Nonetheless the book met my expectations...it's a quick, breezy read, engaging in its own way. I read it on the morning bus, on the treadmill even. The girls in question (Frank ("smart") and Amanda ("pretty") get into more scrapes than Bridget Jones in both Fielding books combined, but somehow it's not as convincing or fun. The red herrings required a little too much suspension of disbelief. All this intrigue over...a neighborhood coffee joint? (I know, I know, it was less about coffee and more about prime real estate.) Some of the dialogue was laughable ("Is my touch painful because of your secret love for me?") but I did learn a lot about coffee beans (seriously). Frankel obviously did her research in that area.
I wish the book would have dealt a little less with plot twists and more with the relationship between the two sisters, which was obviously quite complex. Nevertheless, it's definitely appropriate for beach reading, the morning commute, etc.
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Format: Taschenbuch
I wanted to like this book, I really did. I purchased it after reading the glowing reviews at this website, but now I wonder, did we all read the same book? The book does have a rather interesting story, rather than the "Single women can't find dates" (which can be done very well, like in Bridget Jones. It's the story of two sisters and their attempts to keep their inherited coffee house in Brooklyn Heights afloat. It also has a murder mystery aspect, but it was all just a little too contrived. I guess I was hoping for a humorous novel, like Bridget Jones and Tiffany Trott, but unfortunately, this book just is not funny. It has a light tone--you certainly couldn't call it serious. The characters just are not real. Ms. Frankel will describe her characters as being smart, intense, etc., but just because she says they are, doesn't make it so. The dialogue was also very week. People just don't talk that stiffly. The book is also billed into a study of the relationship between sisters, but it's too shallow to accomplish anything.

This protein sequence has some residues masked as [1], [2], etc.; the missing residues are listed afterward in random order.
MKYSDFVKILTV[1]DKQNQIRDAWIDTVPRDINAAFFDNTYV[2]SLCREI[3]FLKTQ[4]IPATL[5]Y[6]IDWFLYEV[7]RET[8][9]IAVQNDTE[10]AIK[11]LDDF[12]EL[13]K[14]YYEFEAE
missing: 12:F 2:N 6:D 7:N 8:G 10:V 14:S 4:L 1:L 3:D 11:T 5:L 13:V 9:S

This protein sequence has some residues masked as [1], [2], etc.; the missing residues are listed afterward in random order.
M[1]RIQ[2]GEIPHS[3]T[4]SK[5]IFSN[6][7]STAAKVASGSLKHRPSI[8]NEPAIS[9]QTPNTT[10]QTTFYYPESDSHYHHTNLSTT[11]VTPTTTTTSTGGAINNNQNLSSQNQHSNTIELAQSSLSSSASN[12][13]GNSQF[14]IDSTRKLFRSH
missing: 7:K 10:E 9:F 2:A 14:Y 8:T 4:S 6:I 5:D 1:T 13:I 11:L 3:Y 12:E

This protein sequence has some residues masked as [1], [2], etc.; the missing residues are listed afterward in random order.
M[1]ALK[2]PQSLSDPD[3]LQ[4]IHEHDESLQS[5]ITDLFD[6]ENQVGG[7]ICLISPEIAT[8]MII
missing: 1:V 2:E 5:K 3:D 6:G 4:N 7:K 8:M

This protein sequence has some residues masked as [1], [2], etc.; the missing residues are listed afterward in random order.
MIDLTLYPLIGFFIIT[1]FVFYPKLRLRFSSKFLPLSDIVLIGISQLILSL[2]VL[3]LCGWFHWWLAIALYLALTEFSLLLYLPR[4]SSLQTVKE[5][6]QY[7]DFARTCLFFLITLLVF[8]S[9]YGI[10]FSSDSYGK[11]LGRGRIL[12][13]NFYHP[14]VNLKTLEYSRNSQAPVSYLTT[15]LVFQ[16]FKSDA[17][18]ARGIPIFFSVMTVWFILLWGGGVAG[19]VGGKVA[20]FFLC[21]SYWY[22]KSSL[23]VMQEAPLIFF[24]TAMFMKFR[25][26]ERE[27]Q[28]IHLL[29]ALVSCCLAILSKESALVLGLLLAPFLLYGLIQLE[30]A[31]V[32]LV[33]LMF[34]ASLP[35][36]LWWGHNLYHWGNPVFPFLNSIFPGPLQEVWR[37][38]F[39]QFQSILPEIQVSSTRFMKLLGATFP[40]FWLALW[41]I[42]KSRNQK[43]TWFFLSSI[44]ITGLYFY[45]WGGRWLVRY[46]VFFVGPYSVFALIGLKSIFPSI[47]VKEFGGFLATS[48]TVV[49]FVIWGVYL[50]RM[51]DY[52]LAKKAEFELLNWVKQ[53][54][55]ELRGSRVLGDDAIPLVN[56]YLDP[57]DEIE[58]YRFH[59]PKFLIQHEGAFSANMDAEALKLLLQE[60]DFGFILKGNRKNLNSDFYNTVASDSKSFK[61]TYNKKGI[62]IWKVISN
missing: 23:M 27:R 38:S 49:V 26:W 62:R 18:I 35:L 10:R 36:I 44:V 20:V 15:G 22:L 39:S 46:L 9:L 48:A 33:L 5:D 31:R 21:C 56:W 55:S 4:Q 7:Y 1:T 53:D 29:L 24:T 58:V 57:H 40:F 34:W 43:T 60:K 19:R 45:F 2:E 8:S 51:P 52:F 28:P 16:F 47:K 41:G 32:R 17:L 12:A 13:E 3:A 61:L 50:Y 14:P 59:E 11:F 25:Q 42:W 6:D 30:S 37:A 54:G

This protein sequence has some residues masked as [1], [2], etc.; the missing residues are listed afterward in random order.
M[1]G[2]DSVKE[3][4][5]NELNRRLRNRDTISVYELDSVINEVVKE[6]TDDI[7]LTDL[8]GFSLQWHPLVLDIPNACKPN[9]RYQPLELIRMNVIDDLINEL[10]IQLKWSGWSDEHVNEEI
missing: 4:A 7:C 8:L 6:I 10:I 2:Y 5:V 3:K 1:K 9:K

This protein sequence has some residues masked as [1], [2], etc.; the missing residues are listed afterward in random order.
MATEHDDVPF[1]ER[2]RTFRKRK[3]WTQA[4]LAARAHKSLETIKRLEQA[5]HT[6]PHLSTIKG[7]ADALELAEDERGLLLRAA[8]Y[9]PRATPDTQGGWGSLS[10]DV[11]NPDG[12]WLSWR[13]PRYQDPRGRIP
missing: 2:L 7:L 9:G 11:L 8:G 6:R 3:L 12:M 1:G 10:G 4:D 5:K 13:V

I suppose though, it is a nice quick read, and if you have a three hour plane flight and don't want anything taxing, this novel might be appropriate.
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Von Ein Kunde am 9. April 2000
Format: Taschenbuch
In trying to remain consistent with the book's title, Frankel faces a problem. She makes desperate attempts to keep the actions of each sister consistent with their respective personality themes. In doing so, she has created one dimensional creatures who struggle to remain in character. People are complicated and multilayered; Frankel's characters are flat and, therefore, completely uninteresting. Writers who are able to embrace the inconsistencies of personality are better able to create characters who can confront and affect the challenges presented by a compelling plot.
I believe Frankel has a good sense of the elements involved in creating an involving story. Clearly her strength lies in creating labyrinth-style "chase scenes" like the one toward the end of the book. I have to admit that I was entertained by a couple of the plot twists that she created. However, even this positive aspect of her writing seemed fraught with the overexertion of an attempt to move the plot in a direction that would be consistent with the stagnant personalities of her main characters. The colorful confusion of New York life could never sustain such cardboard characters.